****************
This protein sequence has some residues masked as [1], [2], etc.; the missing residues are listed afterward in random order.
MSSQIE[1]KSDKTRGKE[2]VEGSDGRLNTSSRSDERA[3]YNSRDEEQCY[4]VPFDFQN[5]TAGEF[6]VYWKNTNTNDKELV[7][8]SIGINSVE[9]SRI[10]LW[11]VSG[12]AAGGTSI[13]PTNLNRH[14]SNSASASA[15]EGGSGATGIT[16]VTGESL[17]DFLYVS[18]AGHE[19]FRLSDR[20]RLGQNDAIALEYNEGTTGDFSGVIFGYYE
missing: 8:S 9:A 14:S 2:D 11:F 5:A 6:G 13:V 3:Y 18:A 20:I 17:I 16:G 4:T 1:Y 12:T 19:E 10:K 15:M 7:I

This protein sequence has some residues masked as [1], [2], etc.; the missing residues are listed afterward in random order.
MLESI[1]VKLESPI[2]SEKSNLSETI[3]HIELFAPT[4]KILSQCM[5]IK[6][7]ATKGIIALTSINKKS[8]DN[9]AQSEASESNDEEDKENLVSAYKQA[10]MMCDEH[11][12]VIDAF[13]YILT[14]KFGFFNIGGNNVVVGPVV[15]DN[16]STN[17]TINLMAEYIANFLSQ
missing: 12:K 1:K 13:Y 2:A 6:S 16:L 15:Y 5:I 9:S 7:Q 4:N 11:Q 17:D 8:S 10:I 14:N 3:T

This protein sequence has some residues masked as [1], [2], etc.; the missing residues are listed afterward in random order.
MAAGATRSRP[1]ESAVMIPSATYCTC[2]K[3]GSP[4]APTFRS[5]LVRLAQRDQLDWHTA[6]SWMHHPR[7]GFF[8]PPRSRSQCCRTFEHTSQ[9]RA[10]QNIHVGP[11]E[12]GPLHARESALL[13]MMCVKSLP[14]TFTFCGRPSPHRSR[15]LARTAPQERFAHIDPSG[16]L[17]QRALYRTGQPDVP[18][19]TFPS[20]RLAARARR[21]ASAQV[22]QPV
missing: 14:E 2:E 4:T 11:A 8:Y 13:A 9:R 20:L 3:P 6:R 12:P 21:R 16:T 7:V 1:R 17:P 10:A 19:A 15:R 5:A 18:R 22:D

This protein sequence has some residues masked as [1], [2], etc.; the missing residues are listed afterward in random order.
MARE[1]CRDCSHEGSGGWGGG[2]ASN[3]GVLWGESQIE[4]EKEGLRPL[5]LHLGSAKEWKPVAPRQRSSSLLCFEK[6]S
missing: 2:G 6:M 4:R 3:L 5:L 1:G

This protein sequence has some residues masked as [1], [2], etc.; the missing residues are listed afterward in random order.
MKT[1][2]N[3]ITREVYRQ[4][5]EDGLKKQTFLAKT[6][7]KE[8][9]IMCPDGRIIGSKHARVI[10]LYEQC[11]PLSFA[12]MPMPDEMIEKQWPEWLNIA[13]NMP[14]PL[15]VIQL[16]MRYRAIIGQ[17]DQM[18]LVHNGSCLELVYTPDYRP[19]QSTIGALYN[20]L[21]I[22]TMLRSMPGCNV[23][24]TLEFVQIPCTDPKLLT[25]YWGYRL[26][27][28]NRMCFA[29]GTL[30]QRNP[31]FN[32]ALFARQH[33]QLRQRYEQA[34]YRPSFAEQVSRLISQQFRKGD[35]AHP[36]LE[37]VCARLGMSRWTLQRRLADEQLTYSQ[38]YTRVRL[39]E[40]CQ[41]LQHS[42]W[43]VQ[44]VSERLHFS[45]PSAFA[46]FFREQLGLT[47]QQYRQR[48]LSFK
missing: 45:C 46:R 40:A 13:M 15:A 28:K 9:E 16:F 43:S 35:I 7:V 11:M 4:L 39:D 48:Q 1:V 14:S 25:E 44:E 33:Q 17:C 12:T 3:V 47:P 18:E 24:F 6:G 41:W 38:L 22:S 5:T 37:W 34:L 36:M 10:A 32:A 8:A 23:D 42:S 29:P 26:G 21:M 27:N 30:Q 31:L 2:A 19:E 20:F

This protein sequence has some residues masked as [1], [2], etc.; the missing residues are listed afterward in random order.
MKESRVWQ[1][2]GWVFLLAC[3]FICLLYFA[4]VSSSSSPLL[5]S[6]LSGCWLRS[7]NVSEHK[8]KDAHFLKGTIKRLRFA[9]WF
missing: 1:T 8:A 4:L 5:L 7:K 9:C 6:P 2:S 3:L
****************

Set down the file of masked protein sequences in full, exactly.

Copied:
This protein sequence has some residues masked as [1], [2], etc.; the missing residues are listed afterward in random order.
MSSQIE[1]KSDKTRGKE[2]VEGSDGRLNTSSRSDERA[3]YNSRDEEQCY[4]VPFDFQN[5]TAGEF[6]VYWKNTNTNDKELV[7][8]SIGINSVE[9]SRI[10]LW[11]VSG[12]AAGGTSI[13]PTNLNRH[14]SNSASASA[15]EGGSGATGIT[16]VTGESL[17]DFLYVS[18]AGHE[19]FRLSDR[20]RLGQNDAIALEYNEGTTGDFSGVIFGYYE
missing: 8:S 9:A 14:S 2:D 11:F 5:A 6:G 13:V 3:Y 18:A 20:I 17:I 16:G 4:T 1:Y 12:T 19:E 10:K 15:M 7:I

This protein sequence has some residues masked as [1], [2], etc.; the missing residues are listed afterward in random order.
MLESI[1]VKLESPI[2]SEKSNLSETI[3]HIELFAPT[4]KILSQCM[5]IK[6][7]ATKGIIALTSINKKS[8]DN[9]AQSEASESNDEEDKENLVSAYKQA[10]MMCDEH[11][12]VIDAF[13]YILT[14]KFGFFNIGGNNVVVGPVV[15]DN[16]STN[17]TINLMAEYIANFLSQ
missing: 12:K 1:K 13:Y 2:A 6:S 16:L 15:Y 5:I 9:S 7:Q 4:N 11:Q 17:D 8:S 10:I 14:N 3:T

This protein sequence has some residues masked as [1], [2], etc.; the missing residues are listed afterward in random order.
MAAGATRSRP[1]ESAVMIPSATYCTC[2]K[3]GSP[4]APTFRS[5]LVRLAQRDQLDWHTA[6]SWMHHPR[7]GFF[8]PPRSRSQCCRTFEHTSQ[9]RA[10]QNIHVGP[11]E[12]GPLHARESALL[13]MMCVKSLP[14]TFTFCGRPSPHRSR[15]LARTAPQERFAHIDPSG[16]L[17]QRALYRTGQPDVP[18][19]TFPS[20]RLAARARR[21]ASAQV[22]QPV
missing: 14:E 2:E 4:T 11:A 8:Y 13:A 9:R 20:L 3:P 6:R 12:P 21:R 16:T 7:V 1:R 17:P 10:A 19:A 15:R 5:A 18:R 22:D

This protein sequence has some residues masked as [1], [2], etc.; the missing residues are listed afterward in random order.
MARE[1]CRDCSHEGSGGWGGG[2]ASN[3]GVLWGESQIE[4]EKEGLRPL[5]LHLGSAKEWKPVAPRQRSSSLLCFEK[6]S
missing: 2:G 6:M 4:R 3:L 5:L 1:G

This protein sequence has some residues masked as [1], [2], etc.; the missing residues are listed afterward in random order.
MKT[1][2]N[3]ITREVYRQ[4][5]EDGLKKQTFLAKT[6][7]KE[8][9]IMCPDGRIIGSKHARVI[10]LYEQC[11]PLSFA[12]MPMPDEMIEKQWPEWLNIA[13]NMP[14]PL[15]VIQL[16]MRYRAIIGQ[17]DQM[18]LVHNGSCLELVYTPDYRP[19]QSTIGALYN[20]L[21]I[22]TMLRSMPGCNV[23][24]TLEFVQIPCTDPKLLT[25]YWGYRL[26][27][28]NRMCFA[29]GTL[30]QRNP[31]FN[32]ALFARQH[33]QLRQRYEQA[34]YRPSFAEQVSRLISQQFRKGD[35]AHP[36]LE[37]VCARLGMSRWTLQRRLADEQLTYSQ[38]YTRVRL[39]E[40]CQ[41]LQHS[42]W[43]VQ[44]VSERLHFS[45]PSAFA[46]FFREQLGLT[47]QQYRQR[48]LSFK
missing: 45:C 46:R 40:A 13:M 15:A 28:K 9:E 16:F 43:S 35:I 7:V 11:M 4:L 39:D 48:Q 1:V 14:S 25:E 44:E 33:Q 17:C 12:T 3:V 47:P 18:E 24:F 6:G 41:W 38:L 22:S 5:T 37:W 34:L 36:M 10:A 32:A 8:A 23:D 42:S 29:P 26:G 21:M 27:N 30:Q 31:L 2:A 19:E 20:F

This protein sequence has some residues masked as [1], [2], etc.; the missing residues are listed afterward in random order.
MKESRVWQ[1][2]GWVFLLAC[3]FICLLYFA[4]VSSSSSPLL[5]S[6]LSGCWLRS[7]NVSEHK[8]KDAHFLKGTIKRLRFA[9]WF
missing: 1:T 8:A 4:L 5:L 7:K 9:C 6:P 2:S 3:L